Charles Hodson shows off his Davos pedometer.
Once upon a time, about a year ago, this was the place to learn about new gadgets. The iPaq passes as almost quaint these days but it was here that I for one first used one, linked in through a whizzy wireless network. A few years later I made friends with an iPod.
But this year a rather less exotic gadget was handed to me with my accreditation badge, forum program and briefing documents. Small, blue, plastic and emblazoned with the World Economic Forum logo, it was introduced as ... a pedometer.
It has a little display showing the number of steps taken since it was last reset and the idea is, you clip it onto your waistband, go about your business at Davos and then at the end of the week there's a prize for the person who has walked the farthest.
What better way of underlining the new austerity that now clings to Davos as tightly as its winter coating of thick snow! Had it not been for the absence of an airfield up here, we'd have been treated to opulent displays of executive jets in previous years; instead, though, the real movers and shakers swung in and out in noisy helicopters, while the merely influential slummed in it up the mountains in limos and luxury German sedans.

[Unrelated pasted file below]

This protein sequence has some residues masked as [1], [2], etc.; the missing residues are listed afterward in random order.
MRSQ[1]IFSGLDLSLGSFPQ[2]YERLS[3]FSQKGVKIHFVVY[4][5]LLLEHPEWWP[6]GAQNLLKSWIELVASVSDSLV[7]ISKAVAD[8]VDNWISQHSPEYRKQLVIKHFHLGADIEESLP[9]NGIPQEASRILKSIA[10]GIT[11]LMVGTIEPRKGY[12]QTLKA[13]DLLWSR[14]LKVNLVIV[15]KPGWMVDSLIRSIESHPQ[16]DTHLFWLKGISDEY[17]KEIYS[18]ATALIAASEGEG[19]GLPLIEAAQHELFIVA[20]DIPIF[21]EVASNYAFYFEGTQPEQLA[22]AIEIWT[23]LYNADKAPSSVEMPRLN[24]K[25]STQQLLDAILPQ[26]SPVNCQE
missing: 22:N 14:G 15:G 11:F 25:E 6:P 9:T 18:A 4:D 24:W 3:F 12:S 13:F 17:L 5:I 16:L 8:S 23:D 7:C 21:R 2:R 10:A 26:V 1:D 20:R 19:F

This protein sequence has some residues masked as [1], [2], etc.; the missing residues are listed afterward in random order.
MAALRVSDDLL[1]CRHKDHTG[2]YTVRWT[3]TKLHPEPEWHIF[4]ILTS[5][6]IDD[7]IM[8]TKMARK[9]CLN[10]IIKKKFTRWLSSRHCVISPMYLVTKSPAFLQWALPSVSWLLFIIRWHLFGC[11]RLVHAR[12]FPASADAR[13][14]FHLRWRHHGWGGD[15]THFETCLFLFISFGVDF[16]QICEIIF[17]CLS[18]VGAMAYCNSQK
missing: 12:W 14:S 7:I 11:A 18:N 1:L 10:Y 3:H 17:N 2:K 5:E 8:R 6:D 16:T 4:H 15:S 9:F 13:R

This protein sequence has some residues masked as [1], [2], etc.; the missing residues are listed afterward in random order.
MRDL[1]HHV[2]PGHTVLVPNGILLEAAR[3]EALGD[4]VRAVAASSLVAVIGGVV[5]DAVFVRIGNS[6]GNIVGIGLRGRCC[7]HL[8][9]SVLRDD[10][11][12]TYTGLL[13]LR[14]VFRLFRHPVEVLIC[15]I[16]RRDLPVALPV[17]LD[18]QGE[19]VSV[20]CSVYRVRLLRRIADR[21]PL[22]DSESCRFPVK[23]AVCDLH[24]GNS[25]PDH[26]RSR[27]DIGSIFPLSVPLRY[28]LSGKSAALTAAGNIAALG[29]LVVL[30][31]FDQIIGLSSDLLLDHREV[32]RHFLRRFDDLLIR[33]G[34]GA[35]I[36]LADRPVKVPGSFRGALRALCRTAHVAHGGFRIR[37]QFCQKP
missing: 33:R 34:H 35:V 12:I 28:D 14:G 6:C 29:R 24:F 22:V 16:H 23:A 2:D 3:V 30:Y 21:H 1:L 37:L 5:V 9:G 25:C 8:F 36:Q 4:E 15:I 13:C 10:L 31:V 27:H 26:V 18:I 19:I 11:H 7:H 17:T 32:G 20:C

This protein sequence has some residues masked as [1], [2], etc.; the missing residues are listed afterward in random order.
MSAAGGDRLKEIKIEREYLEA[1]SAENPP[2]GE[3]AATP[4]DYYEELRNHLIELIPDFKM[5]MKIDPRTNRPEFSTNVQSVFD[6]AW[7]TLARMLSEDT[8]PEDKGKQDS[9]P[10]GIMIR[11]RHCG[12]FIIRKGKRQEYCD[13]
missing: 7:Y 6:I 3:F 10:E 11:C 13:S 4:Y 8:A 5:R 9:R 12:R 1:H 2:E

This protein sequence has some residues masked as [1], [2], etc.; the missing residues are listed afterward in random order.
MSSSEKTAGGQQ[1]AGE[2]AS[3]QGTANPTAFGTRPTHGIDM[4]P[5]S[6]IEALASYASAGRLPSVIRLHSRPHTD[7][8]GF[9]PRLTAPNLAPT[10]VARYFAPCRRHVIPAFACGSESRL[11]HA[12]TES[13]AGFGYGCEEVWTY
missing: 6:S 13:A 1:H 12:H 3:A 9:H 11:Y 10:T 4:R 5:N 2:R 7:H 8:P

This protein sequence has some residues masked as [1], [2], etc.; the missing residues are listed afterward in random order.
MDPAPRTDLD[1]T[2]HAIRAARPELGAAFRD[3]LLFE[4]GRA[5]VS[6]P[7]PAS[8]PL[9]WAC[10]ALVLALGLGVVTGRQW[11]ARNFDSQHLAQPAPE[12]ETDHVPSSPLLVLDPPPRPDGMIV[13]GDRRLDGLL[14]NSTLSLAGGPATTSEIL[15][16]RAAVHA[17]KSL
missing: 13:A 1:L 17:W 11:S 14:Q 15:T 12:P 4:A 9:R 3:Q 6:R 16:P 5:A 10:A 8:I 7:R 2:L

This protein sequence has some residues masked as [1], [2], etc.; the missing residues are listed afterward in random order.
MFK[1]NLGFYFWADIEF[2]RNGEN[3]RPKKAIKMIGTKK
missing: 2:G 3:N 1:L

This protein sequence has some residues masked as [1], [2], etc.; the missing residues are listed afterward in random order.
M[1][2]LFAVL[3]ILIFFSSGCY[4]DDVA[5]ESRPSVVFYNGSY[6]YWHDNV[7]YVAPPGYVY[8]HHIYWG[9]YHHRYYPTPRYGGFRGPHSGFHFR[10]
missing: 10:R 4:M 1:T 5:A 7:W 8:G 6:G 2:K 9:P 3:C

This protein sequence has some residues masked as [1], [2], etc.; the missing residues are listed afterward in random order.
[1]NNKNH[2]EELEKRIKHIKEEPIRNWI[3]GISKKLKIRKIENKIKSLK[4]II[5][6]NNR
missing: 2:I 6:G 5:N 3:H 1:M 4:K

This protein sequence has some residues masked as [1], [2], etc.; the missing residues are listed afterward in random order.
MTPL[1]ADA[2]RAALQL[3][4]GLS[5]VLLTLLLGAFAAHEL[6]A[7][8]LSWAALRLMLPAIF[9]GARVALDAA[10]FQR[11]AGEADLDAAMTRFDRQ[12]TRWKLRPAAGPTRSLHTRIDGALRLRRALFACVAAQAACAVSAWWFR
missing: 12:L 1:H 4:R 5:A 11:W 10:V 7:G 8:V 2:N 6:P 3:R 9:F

This year, I realise, it's what we Brits call "Shanks's pony" that is the vehicle of choice for the Davos glitterati: your own two feet. Even a lift in one of the courtesy World Economic Forum shuttle buses might undo any cred you might have had here.
The high-speed, high-spending, high-lending economy is dead. It's the good old-fashioned footslog that will get us all out of jail: no excessive cost, no impact on global warming and no undue risk - unless of course you fall victim to the many icy pavements.
To keep us all on our toes, the security officers have instituted a serious of pointless detours: entrances to the congress center that were open to all yesterday are now only for VIPs, and the rest of us are asked (with impeccable Swiss courtesy) to use another one several hundred yards away.
As one of life's great pedestrians, it all comes naturally to me, I must say. For the record, I have taken 9,918 steps since this time yesterday - and counting.